Hear from the authors about their experience interviewing teenage mothers.



Birthing a Mother: The Surrogate Body and the Pregnant Self by Elly Teman

In this beautifully written and insightful book, Elly Teman shows how surrogates and intended mothers carefully negotiate their cooperative endeavor. Teman traces the processes by which surrogates relinquish any maternal claim to the baby even as intended mothers accomplish a complicated transition to motherhood. Teman’s groundbreaking analysis reveals that as surrogates psychologically and emotionally disengage from the fetus they carry, they develop a profound and lasting bond with the intended mother.




The Fourth Trimester:Understanding, Protecting, and Nurturing an Infant through the First Three Months by Susan Brink

What every new mother needs! A comprehensive, intimate, and much-needed “operation manual” for newborns. Combining the latest scientific findings with real-life stories and experiences, Susan Brink offers well-informed, practical information and the reasons behind her advice so that parents and caretakers can make their own decisions about how to care of a newborn during this crucial period.




Promises I Can Keep: Why Poor Women Put Motherhood before Marriage, With a New Preface by Kathryn Edin and Maria Kefalas

Why do so many poor American youth continue to have children before they can afford to take care of them? Authors Kathryn Edin and Maria Kefalas offer an intimate look at what marriage and motherhood mean to low income, single mothers and provides the most extensive on-the-ground study to date of why they put children before marriage despite the daunting challenges they know lie ahead.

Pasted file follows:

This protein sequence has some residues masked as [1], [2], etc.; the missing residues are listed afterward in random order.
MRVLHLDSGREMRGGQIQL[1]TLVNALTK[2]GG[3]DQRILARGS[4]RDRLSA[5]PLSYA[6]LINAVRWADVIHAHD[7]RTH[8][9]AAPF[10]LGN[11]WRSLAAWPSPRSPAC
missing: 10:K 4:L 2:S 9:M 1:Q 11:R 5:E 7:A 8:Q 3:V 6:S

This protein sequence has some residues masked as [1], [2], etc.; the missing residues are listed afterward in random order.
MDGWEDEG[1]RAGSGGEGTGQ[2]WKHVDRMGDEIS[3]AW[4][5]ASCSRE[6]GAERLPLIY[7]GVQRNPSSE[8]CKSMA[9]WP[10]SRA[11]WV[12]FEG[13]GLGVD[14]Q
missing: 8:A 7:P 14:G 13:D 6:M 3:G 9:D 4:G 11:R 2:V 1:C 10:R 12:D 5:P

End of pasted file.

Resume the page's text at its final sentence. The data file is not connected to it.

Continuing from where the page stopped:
Villalobos.MotherloadMotherload: Making It All Better in Insecure Times by Ana Villalobos

Inadvertently, mothers overwhelmingly expect the mothering relationship to “make it all better” for themselves and their children. But often their attempts to create security through mothering backfire, exhausting them and deflecting their focus from other possible sources of security and thereby creating more stress. Pointing to hopeful alternatives, Villalobos shows how more realistic expectations about motherhood lead to greater security in families and, ultimately, bring greater joy to mothering.

Read Ana Villalobos’ thoughts on how social inequality means insecurity for all.



Shadow Mothers: Nannies, Au Pairs, and the Micropolitics of Mothering by Cameron Lynne Macdonald

This book shines new light on an aspect of contemporary motherhood often hidden from view: the need for paid childcare by women returning to the workforce, and the complex bonds mothers forge with the “shadow mothers” they hire. Macdonald illuminates both sides of an unequal and complicated relationship and argues that these conflicts arise from unrealistic ideals about mothering, inflexible career paths and work schedules, and the devaluation of paid care work.

Happy Teacher Appreciation Day!

Without teachers and educators, where would the world be?

University of California Press is honored to collaborate with university professors who serve as authors of outstanding scholarship. The work of addressing society’s core challenges can be accelerated when scholarship assumes its role as an agent of engagement and democracy.